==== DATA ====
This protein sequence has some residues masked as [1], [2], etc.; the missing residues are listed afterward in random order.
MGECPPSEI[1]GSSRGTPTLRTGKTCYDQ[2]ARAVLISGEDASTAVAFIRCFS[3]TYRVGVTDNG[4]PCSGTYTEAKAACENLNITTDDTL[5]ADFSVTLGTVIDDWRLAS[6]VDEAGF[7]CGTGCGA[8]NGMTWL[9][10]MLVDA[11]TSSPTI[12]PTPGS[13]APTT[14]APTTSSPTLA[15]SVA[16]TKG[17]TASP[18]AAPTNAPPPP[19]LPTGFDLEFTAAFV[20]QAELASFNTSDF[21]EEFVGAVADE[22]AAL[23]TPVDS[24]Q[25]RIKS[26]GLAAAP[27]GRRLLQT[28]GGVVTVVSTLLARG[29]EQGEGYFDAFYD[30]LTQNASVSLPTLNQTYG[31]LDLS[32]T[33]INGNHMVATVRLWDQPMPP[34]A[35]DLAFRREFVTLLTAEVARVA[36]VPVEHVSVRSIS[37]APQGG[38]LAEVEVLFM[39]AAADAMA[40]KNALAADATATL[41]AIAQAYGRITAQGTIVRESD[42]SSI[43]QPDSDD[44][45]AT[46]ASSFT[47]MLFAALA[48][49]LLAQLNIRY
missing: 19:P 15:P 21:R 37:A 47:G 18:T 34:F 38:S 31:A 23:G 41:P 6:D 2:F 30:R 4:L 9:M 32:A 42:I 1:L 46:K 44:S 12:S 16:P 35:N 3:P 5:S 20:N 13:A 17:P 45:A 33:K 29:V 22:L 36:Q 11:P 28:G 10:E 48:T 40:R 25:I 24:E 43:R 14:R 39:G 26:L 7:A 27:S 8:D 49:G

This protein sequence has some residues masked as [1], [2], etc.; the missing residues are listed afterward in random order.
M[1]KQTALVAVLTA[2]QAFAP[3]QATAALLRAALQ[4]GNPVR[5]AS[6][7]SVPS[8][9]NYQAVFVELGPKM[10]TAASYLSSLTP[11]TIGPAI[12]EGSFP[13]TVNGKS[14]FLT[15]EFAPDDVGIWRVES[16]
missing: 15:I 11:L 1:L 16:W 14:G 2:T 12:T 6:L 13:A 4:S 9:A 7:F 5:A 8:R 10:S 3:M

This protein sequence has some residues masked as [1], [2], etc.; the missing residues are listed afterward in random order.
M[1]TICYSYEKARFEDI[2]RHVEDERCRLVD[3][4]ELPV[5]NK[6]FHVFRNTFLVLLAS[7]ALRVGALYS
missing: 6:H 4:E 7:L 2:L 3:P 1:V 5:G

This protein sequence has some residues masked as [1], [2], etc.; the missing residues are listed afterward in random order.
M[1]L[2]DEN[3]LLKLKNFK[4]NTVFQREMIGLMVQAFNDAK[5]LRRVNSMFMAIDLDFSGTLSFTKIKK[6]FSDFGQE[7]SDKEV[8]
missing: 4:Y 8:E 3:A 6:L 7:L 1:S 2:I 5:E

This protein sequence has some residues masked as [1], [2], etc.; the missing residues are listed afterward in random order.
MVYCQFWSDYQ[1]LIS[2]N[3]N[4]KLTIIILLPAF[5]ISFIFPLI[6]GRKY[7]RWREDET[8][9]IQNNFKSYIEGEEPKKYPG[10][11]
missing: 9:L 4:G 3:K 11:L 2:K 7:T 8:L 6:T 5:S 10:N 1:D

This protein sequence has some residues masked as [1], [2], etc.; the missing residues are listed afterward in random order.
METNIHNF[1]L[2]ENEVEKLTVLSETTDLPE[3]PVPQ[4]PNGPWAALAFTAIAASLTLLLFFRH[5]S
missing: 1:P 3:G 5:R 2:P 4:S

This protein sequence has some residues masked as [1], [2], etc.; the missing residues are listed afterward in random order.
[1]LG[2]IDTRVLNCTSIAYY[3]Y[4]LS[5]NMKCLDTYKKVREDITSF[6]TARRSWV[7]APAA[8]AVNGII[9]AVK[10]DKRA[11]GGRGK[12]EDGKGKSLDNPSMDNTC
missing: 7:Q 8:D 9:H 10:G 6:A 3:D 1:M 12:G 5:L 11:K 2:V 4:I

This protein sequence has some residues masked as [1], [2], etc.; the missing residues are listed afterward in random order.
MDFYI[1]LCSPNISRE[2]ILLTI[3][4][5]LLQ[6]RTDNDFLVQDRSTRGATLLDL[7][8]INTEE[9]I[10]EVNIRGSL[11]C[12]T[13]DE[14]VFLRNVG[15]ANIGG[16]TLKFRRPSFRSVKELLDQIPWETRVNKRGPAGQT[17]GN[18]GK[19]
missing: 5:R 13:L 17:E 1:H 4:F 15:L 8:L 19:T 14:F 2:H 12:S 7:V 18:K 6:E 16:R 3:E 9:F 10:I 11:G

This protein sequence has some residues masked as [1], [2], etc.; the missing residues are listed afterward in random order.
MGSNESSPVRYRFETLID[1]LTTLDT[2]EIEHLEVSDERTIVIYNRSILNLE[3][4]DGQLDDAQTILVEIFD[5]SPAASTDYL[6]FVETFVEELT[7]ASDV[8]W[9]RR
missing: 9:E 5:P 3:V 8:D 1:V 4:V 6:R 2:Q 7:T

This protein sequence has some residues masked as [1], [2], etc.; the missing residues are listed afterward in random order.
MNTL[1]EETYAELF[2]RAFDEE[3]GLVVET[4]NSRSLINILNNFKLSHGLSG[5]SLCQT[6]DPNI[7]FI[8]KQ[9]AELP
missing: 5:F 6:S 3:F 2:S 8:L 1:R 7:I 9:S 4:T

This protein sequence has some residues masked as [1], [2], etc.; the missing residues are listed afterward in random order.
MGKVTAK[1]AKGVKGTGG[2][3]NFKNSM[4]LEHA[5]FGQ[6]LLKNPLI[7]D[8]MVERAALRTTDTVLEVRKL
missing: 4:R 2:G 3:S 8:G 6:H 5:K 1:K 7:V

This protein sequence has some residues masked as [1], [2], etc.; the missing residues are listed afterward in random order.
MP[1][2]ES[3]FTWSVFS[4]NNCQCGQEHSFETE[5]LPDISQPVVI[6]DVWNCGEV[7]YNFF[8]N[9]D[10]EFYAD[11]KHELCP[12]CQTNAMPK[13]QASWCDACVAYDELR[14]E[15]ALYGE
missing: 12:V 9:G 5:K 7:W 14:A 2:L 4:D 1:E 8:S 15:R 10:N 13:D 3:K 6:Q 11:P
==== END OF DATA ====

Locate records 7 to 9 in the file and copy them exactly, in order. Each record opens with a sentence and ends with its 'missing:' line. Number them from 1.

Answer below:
This protein sequence has some residues masked as [1], [2], etc.; the missing residues are listed afterward in random order.
[1]LG[2]IDTRVLNCTSIAYY[3]Y[4]LS[5]NMKCLDTYKKVREDITSF[6]TARRSWV[7]APAA[8]AVNGII[9]AVK[10]DKRA[11]GGRGK[12]EDGKGKSLDNPSMDNTC
missing: 7:Q 8:D 9:H 10:G 6:A 3:D 1:M 12:G 5:L 11:K 2:V 4:I

This protein sequence has some residues masked as [1], [2], etc.; the missing residues are listed afterward in random order.
MDFYI[1]LCSPNISRE[2]ILLTI[3][4][5]LLQ[6]RTDNDFLVQDRSTRGATLLDL[7][8]INTEE[9]I[10]EVNIRGSL[11]C[12]T[13]DE[14]VFLRNVG[15]ANIGG[16]TLKFRRPSFRSVKELLDQIPWETRVNKRGPAGQT[17]GN[18]GK[19]
missing: 5:R 13:L 17:E 1:H 4:F 15:L 8:L 19:T 14:F 2:H 12:S 7:V 18:K 6:E 16:R 3:E 9:F 10:I 11:G

This protein sequence has some residues masked as [1], [2], etc.; the missing residues are listed afterward in random order.
MGSNESSPVRYRFETLID[1]LTTLDT[2]EIEHLEVSDERTIVIYNRSILNLE[3][4]DGQLDDAQTILVEIFD[5]SPAASTDYL[6]FVETFVEELT[7]ASDV[8]W[9]RR
missing: 9:E 5:P 3:V 8:D 1:V 4:V 6:R 2:Q 7:T